We implemented a series of steps designed to identify obesity-related policies in Missouri. Our first step was to establish community partnerships so we could contact key informants from our 7 target environments. We collaborated with staff of the Prevention Institute, a leader in the development of the ENACT database, to learn from their methods and approaches (12
). We also established an expert advisory group that reviewed MoNAP project goals, definitions, and data collection methods and provided initial contacts from each of our target environments. The advisory group consisted of educators, politicians, health care administrators, and members of state government recognized as leaders in obesity policy. Finally, we worked extensively with the Missouri Council of Activity and Nutrition (MoCAN), a coalition of representatives from groups interested in implementing the Missouri statewide obesity prevention plan. MoCAN has more than 46 active members from academia, business, health care, and other community groups. MoCAN members and workgroups were critical to educating the public about MoNAP and in securing extensive contact information in the target communities.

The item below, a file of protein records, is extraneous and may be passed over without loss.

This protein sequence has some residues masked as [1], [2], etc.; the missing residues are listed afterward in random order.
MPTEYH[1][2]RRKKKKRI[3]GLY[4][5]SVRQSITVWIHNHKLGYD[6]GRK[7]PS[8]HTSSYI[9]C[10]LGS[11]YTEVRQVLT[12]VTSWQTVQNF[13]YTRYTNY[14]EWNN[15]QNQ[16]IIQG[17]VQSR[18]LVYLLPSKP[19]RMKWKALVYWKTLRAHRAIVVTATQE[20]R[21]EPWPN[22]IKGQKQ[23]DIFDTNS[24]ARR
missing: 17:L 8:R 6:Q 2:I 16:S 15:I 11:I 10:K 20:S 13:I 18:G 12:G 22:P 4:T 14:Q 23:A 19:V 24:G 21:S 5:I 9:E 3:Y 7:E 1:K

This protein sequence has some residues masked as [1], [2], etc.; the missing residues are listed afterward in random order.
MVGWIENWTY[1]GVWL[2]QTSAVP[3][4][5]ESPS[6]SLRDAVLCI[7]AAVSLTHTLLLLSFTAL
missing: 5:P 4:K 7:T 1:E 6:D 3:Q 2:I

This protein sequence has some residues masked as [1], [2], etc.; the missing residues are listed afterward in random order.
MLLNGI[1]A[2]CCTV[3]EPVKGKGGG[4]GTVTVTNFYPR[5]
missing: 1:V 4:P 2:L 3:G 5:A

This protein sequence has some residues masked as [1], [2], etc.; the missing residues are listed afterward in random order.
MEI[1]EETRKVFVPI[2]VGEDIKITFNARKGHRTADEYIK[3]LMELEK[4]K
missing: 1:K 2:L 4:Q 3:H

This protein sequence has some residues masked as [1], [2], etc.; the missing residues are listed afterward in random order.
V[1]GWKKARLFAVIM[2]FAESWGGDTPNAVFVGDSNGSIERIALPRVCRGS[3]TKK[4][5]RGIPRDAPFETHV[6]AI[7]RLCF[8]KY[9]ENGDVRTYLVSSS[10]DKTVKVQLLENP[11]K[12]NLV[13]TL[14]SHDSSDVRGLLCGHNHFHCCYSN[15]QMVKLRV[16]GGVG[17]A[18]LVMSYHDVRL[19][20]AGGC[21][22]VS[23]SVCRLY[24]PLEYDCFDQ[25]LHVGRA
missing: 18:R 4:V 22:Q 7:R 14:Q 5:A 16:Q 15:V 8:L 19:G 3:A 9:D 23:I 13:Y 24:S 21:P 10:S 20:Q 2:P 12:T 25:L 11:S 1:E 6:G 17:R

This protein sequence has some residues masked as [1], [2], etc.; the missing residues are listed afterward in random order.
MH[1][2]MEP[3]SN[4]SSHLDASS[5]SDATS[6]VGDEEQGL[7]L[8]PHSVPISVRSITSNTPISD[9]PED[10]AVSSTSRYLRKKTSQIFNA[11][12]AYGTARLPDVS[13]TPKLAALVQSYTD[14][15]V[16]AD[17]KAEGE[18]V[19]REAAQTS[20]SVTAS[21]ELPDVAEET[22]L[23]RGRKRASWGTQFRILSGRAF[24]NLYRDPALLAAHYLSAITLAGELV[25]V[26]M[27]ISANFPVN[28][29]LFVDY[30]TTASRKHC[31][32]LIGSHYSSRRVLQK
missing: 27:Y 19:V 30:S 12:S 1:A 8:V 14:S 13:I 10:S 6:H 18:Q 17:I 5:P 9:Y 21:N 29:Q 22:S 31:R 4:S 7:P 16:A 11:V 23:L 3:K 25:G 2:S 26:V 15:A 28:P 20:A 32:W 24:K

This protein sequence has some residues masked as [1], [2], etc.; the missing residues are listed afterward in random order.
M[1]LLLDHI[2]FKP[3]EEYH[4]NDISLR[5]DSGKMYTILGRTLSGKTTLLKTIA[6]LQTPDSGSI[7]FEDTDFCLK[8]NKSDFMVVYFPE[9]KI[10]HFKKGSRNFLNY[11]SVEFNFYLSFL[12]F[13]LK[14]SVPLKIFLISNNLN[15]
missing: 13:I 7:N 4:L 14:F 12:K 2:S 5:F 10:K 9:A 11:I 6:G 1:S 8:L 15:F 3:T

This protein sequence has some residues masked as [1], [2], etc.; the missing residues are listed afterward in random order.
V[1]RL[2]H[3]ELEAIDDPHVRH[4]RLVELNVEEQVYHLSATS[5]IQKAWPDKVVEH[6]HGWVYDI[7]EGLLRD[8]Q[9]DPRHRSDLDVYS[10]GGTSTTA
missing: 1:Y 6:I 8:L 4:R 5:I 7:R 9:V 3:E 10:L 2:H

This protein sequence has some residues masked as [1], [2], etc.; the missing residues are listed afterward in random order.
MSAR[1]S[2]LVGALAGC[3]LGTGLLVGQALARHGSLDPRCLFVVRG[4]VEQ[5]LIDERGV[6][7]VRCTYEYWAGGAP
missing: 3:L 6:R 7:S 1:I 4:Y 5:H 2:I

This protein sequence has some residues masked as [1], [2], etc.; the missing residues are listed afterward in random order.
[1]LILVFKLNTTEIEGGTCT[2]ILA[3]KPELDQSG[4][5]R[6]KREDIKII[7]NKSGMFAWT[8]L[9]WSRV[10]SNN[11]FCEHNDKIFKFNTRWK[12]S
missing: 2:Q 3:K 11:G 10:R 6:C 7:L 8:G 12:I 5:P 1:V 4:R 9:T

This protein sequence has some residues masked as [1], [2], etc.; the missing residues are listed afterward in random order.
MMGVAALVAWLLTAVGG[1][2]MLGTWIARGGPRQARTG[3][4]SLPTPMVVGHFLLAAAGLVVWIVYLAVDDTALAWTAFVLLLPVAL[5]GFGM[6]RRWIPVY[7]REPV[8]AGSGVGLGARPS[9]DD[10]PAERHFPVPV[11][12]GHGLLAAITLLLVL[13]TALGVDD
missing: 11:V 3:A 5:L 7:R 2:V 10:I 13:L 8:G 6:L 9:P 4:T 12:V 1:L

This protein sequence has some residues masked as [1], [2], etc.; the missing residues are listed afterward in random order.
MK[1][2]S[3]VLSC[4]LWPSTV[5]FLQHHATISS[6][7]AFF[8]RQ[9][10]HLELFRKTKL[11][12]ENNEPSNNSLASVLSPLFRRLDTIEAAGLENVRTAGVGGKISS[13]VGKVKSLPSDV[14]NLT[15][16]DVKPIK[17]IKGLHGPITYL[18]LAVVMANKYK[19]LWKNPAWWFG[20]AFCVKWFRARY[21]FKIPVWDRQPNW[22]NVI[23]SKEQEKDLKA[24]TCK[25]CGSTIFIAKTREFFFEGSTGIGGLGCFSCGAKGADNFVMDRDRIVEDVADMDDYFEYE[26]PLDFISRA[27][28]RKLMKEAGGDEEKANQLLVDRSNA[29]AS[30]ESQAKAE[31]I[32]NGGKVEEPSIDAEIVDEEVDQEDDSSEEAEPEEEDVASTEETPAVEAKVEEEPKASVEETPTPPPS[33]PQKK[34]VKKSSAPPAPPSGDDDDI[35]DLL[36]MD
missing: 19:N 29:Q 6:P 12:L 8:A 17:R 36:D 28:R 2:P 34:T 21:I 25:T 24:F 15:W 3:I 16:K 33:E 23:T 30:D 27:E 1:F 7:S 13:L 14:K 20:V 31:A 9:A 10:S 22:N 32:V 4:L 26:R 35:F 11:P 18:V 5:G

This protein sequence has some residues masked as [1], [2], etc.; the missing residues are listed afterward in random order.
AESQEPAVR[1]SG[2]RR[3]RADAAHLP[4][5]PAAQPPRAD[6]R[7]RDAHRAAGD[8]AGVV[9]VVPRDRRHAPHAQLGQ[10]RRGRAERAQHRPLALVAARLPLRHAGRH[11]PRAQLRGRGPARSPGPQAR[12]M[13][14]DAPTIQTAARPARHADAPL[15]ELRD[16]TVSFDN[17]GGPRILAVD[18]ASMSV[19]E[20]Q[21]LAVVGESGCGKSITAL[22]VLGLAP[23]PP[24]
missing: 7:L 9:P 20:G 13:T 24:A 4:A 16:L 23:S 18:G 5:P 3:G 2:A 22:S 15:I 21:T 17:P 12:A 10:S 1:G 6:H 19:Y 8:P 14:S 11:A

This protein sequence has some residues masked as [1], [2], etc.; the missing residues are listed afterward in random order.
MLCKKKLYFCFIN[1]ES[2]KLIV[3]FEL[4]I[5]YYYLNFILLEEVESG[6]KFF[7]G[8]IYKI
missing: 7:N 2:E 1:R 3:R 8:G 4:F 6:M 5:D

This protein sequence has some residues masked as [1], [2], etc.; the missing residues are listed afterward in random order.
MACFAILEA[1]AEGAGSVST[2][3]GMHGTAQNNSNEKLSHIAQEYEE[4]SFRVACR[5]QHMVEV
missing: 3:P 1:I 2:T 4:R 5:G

To ensure common language and consistency in assessing policies from each environment, we 1) identified a list of key terms, 2) conducted a literature search on commonly accepted definitions, 3) reviewed these definitions with key members of our team and advisory group, and 4) came to consensus about the meaning of our core constructs (12
). We defined obesity-related policies as written documents describing a strategy, plan, or objective related to carrying out a physical activity or nutrition-related agenda (2
). We used standard definitions and examples to guide the policy assessment of each of our target environments ().
Standard Definitions Used to Assess Environments — the Missouri Obesity, Nutrition, and Activity Policy Database, 2007-2009